Endings and New Beginnings with the Core Curriculum: Seeking Wisdom from Dante:

Dante enters the Empyrean and Prepares to see the Beatific Vision in Paradiso, Photo Credit: Posterazzi: Dante Paradiso 1861

“O you who are within your little bark,
eager to listen, following behind
my ship that, singing, crosses to deep seas,
turn back to see your shores again: do not
attempt to sail the seas I sail; you may,
by losing sight of me, be left astray.” – Dante, (Paradiso 2, vv. 1-6).


Almost everything is characterized by a beginning and ending, and as Seniors get ready to
graduate from Columbia, and the underclassmen and Juniors prepare to move into new courses next year, we can get the sense that while new beginnings are exciting, they may also be nerve racking or challenging as we seek to set out onto new waters. For the pilgrim in the beginning of Dante’s Paradiso, the shift to a vision of heaven and the celestial heavens presents its own challenges of forcing one to confront his fears that are often associated with change and asking us whether we’re ready to be led into new places that will force us to change. The reassuring yet also demanding reality is that it is ultimately within our power to adapt well or poorly to the new circumstances that life throws our way.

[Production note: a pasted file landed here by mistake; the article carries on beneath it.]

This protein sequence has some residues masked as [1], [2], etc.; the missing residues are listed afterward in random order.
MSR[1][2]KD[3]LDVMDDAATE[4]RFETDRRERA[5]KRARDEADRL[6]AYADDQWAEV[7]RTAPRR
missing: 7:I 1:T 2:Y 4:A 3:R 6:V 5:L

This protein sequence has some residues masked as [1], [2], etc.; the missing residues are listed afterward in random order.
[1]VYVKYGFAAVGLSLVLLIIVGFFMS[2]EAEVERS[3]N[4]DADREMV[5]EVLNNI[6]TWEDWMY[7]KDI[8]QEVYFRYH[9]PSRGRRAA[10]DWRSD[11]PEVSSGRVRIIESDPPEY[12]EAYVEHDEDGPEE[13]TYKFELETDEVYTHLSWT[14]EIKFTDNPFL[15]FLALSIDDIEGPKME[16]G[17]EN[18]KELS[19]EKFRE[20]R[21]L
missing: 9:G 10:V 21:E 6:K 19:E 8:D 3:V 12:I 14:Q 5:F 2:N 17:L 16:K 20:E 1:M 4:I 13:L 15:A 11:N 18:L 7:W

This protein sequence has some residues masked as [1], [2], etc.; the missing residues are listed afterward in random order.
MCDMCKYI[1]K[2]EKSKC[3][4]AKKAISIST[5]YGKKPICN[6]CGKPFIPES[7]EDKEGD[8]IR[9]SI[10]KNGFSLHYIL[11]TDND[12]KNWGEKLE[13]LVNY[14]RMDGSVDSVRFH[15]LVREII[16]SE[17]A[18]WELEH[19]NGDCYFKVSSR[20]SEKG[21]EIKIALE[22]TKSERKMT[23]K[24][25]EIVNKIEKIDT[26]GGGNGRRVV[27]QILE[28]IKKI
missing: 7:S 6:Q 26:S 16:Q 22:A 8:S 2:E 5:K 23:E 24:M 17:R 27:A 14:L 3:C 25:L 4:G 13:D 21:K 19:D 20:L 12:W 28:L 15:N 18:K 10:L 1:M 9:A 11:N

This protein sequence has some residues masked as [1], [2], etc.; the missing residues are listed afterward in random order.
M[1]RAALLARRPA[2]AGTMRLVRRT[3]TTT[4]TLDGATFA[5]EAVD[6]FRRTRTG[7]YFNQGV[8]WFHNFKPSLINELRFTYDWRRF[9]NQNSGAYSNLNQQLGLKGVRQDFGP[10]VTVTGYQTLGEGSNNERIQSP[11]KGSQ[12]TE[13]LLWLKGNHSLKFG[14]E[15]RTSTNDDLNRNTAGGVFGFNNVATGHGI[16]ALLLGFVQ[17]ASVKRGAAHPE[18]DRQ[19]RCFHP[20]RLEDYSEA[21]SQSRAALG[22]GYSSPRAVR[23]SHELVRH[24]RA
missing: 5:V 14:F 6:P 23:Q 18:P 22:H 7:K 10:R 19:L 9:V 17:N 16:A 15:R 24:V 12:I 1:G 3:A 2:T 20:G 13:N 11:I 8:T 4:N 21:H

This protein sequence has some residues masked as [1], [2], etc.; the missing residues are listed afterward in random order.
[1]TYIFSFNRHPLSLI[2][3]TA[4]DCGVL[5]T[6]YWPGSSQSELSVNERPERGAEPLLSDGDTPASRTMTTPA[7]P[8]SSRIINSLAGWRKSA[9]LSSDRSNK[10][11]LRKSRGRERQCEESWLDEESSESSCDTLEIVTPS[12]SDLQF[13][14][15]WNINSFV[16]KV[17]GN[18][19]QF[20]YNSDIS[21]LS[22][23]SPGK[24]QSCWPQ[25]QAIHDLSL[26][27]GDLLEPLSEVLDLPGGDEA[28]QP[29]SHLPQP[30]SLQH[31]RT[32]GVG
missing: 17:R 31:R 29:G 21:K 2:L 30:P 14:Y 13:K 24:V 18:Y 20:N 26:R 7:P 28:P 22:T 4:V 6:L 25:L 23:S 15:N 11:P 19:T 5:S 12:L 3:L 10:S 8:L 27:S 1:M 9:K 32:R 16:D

This semester, I had the privilege of taking a course on Dante Aligiheri’s Divine Comedy with Professor Teodolinda Barolini in the Italian department, and we had the chance to read through the latter half of Dante’s Purgatorio and also Dante’s Paradiso. Dante’s work covered a wide range of remarkable topics including unity and difference, the highest good and justice, and man’s search for the satisfaction of all of his desires. Dante did all of this with a remarkable synthesis of political, historical, theological, literary, and poetic criticism combined into one impressive text. But, while the text can be analyzed in many different ways, I think it is Dante’s theology of love, his vision for how the world is both united and differentiated by love and how all things are to be made new in love, that has the most to teach us about how to move on to new beginnings and to say goodbye to those things that are fleeting, transitory, and which must pass as we move on to greater things. Continue reading

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Sapere aude! Have the courage to reason for yourself!

 Luther Hammers His 95 Theses to the Door,” Ferdinand Pauwels, Photo Credit: (courtesy of UChicago Magazine and Wikipedia Commons)